EPIC the Irish Immigration Museum tells the stories of the 10 million people who left Ireland.
EPIC is one of Dublin’s newest museums, opened in 2016 in the historic CHG building. With it’s modern facilities and highly interactive displays the museum is very appealing to families with young children. As a recent returning immigrant I was interested in reflecting on the experiences of Irish immigrants and their contribution to the countries they settled in. When Pea’s Dad had a job interview nearby, we decided to make a day of it.
For the first hour or so it was just me and Pea, while Pea’s Dad went to his interview. We asked about parking the Pea mobile when we booked tickets and were advised to fold it up and put it in one of the lockers. I don’t think any of us expected it to fit. It didn’t. I felt obliged to push it around one-handed while attempting to control Pea with my free hand. In the end, an obliging staff member agreed to store the buggy in a locked room, giving me both hands free for optimum toddler wrangling.
Upon arrival, visitors are given ‘passports’ with a space inside to stamp each of the sections as you move through the museum. This is such a nice idea. It’s practical, as it serves as a map of the museum and I found this much easier to navigate my way around than a traditional floor plan. It doubles up as an activity trail, as visitors stamp their own passports in the stamping machines in each room. This would be a great way to keep little people focused.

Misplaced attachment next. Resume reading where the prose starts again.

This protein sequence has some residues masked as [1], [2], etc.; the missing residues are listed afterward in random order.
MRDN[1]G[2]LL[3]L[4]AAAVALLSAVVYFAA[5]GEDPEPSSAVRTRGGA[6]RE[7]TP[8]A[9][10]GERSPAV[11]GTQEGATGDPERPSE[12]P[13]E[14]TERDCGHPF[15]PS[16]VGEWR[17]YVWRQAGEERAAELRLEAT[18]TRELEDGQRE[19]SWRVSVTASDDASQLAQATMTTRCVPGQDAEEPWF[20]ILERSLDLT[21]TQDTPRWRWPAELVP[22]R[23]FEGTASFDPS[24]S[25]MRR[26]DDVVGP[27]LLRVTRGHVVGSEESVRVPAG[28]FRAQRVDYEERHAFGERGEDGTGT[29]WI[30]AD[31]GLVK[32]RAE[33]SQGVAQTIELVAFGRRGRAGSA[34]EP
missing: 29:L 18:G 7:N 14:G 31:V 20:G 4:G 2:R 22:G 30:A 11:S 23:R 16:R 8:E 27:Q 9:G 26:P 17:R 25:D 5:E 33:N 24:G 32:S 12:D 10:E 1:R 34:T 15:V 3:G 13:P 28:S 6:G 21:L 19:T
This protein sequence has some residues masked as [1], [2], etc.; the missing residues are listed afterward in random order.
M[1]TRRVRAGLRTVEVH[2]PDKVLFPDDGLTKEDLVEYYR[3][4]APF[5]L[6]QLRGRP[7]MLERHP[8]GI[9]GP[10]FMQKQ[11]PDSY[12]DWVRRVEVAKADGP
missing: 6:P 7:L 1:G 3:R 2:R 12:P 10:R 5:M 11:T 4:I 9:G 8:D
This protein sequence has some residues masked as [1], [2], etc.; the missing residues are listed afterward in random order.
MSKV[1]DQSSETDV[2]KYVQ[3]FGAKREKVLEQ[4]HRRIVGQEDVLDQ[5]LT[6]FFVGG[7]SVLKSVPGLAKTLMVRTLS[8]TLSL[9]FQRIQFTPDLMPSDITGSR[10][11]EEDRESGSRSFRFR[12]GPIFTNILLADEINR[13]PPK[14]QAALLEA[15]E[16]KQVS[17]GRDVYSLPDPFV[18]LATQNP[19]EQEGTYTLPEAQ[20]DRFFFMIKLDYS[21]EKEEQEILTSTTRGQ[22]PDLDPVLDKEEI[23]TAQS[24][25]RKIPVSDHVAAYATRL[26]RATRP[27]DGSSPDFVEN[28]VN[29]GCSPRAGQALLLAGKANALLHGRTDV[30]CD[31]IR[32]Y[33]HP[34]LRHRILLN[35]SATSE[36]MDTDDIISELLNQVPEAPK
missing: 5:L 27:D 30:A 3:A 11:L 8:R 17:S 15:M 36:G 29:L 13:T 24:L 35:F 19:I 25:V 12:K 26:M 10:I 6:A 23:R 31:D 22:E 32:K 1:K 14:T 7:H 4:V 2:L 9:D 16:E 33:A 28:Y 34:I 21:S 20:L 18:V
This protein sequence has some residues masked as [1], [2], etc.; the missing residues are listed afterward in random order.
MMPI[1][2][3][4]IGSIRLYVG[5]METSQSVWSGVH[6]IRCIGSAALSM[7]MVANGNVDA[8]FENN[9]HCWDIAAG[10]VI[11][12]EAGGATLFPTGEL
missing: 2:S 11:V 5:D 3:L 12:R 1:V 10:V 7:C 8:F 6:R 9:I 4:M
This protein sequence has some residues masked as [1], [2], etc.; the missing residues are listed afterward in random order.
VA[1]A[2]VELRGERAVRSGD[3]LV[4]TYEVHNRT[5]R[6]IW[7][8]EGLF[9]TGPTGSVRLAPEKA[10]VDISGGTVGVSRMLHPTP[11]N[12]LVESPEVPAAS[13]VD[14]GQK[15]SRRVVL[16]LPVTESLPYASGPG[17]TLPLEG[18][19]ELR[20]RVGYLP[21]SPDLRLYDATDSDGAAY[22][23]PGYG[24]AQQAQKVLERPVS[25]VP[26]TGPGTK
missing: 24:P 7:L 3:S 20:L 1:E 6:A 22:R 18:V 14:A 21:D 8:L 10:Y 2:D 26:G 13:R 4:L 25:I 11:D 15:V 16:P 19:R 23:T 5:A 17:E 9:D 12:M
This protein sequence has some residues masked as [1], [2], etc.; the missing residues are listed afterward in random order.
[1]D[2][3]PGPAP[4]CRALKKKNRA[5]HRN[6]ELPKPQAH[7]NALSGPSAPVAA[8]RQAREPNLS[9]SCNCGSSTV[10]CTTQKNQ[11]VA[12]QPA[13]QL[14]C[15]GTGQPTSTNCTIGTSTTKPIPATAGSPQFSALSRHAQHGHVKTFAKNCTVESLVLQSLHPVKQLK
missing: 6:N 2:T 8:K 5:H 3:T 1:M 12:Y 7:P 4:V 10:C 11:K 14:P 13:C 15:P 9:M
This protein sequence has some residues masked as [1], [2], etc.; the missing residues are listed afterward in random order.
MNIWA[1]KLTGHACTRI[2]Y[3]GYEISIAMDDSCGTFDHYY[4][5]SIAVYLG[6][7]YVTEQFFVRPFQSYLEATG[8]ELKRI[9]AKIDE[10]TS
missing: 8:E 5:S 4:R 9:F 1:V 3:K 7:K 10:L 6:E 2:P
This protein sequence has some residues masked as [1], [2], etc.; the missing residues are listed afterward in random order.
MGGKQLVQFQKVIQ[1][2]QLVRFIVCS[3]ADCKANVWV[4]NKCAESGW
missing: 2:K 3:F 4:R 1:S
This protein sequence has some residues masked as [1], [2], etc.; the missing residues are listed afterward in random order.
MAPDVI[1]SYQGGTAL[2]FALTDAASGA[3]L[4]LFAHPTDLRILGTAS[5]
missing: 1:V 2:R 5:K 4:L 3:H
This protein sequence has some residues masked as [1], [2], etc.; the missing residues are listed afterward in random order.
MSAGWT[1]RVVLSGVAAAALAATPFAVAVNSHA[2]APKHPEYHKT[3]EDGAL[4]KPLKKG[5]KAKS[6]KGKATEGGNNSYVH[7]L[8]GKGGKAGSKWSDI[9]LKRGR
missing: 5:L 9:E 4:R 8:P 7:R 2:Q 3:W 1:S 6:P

The first few rooms focus on individual stories of immigrants, the reasons they may have left (famine, political strife, employment opportunities, missionary work). Later rooms cover the social, political and cultural impact of Irish immigrants worldwide. There were some really nice little touches throughout the museum. In one section, there’s a selection of old fashioned school tables with crayons, which kept Pea busy for a blissful twenty minutes or so. We had the most success, funnily enough, in a room decked out like a traditional Irish pub with little tables, traditional music and pub quizzes. The touch screen quizzes proved to be a great distraction for Pea, and gave me a much needed rest. I also really liked the ‘Achieving Infamy’ section with a myth-busting quiz about notorious Irish criminals.
When Pea’s Dad returned, we were all hungry and Pea was looking tired, so we stopped for lunch. Once Pea fell asleep in his pram we were able to go back for a second walk through and this time I was able to take my time to read the bits that interested me. There is a lot to take in, and even though we spent most of the day here there were still sections that I didn’t get to fully appreciate during Pea’s napping window.
I really liked the fact that the museum shines light on the positive impact immigrants have had in the world and not just on the tragic reasons for leaving the homeland. I had expected it all to be a bit heavy on famine and strife but it was much more balanced than that. The exhibits are interactive and innovative, making some subjects, such as sports, much more appealing to me than they generally would. While there’s nothing here to directly engage with very young children it’s overall very family friendly and Pea certainly found enough to keep himself occupied.
EPIC The Irish Immigration Museum is at the CHQ building Custom House Quay, Dublin 1. Open daily, 10-5. Admission is EUR 15 adults, EUR 7.50 for children 6-12, under 5’s go free. Step free access, accessible toilets, baby changing and lockers are available. The CHQ building has a gift shop and several food and beverage outlets for refuelling.